http://www.youtube.com/watch?v=e6kmIChzVo4

I guess you have to ask yourself, "Do I really need this bit, or is someone else telling me I can not surface my spoil board properly without it?"

Best of luck whatever you decide.

Guy :D

Steve knight
05-20-2009, 2:15 PM
you only surface your board twice a year? I wish I could get away with that.
amana sells a 1.5" bit for around 40.00 it will do a good job and it is cost effective. part number 45566

Angus Hines
05-20-2009, 2:50 PM
I like Guys observation. But, I would also call Fred @ Centurion I know he's developing a similar cutter with 3 blades that are change able and rotable. For a lot less than the Griz price.

james mcgrew
05-20-2009, 5:14 PM
1.25 mortise bit 30.00$ +/-


http://www.youtube.com/watch?v=dQvfjd0wk2o


jim

Guy Mathews
05-22-2009, 1:49 PM
When I picked up my newest machine I observed that the spindle was not plumb. Knowing that a few shims would take care of the problem, I opted to correct it myself.

I had to put .035 worth of machinist shims at the bottom of my spindle mount to get an inch and 5/8 cutter to run perpendicular on the X axis across a pole turning that I set up on my A axis.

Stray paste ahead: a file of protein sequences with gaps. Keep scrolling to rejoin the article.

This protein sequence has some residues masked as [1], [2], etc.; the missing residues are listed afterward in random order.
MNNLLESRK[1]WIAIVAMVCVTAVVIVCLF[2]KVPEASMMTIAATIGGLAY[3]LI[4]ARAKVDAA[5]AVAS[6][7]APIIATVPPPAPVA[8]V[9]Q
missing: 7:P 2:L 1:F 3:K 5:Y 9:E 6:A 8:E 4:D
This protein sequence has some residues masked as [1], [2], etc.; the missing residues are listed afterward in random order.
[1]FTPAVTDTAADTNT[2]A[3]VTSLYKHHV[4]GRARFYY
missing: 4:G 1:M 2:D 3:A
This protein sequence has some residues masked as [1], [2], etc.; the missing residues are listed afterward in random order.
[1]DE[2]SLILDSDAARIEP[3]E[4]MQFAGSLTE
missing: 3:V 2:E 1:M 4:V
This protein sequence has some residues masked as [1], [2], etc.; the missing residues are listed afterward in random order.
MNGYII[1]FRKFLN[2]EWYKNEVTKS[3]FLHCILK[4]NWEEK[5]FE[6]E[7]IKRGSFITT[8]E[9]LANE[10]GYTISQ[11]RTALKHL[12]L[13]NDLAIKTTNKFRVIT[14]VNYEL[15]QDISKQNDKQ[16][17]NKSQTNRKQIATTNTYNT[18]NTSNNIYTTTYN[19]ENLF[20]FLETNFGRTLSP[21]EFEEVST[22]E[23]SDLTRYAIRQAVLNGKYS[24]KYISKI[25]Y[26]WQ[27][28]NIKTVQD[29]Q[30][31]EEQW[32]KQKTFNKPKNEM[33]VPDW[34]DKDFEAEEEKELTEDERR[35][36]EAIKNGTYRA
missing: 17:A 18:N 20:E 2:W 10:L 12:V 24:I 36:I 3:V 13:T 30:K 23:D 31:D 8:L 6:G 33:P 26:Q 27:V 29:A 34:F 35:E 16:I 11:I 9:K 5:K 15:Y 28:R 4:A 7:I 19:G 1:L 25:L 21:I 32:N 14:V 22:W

I made mention of it in the following Youtube video.
http://www.youtube.com/watch?v=2RIPsZHinSc

Because the spindle was not plumb, the bit would leave a ridge line on one side of the cut depending on the machining strategy used.

If you surface your spoil board and notice little ridge lines or steps, keep in mind, it may not be your cutter. It could be that your spindle or router is not plumb or trammed properly.

In addition, if your spindle is not trammed properly, the ridge lines created by a cutter will get deeper as the cutter diameter gets wider.

James Jaragosky
05-22-2009, 1:55 PM
When I picked up my newest machine I observed that the spindle was not plumb. Knowing that a few shims would take care of the problem, I opted to correct it myself.

I had to put .035 worth of machinist shims at the bottom of my spindle mount to get an inch and 5/8 cutter to run perpendicular on the X axis across a pole turning that I set up on my A axis.

I made mention of it in the following Youtube video.
http://www.youtube.com/watch?v=2RIPsZHinSc

Because the spindle was not plumb, the bit would leave a ridge line on one side of the cut depending on the machining strategy used.

If you surface your spoil board and notice little ridge lines or steps, keep in mind, it may not be your cutter. It could be that your spindle or router is not plumb or trammed properly.

In addition, if your spindle is not trammed properly, the ridge lines created by a cutter will get deeper as the cutter diameter gets wider.

I have a couple of illustrations in a photo album on my User ID Page that shows what happens when the center line of a spindle is not plumb.
Thanks for this information guy. you are a wealth of information.

This post proves that my $6 contribution to help keep the creek on line was money well spent.

Guy Mathews
05-22-2009, 2:01 PM
I know what you mean. I finally coughed up some money to the Creek as well! Great site.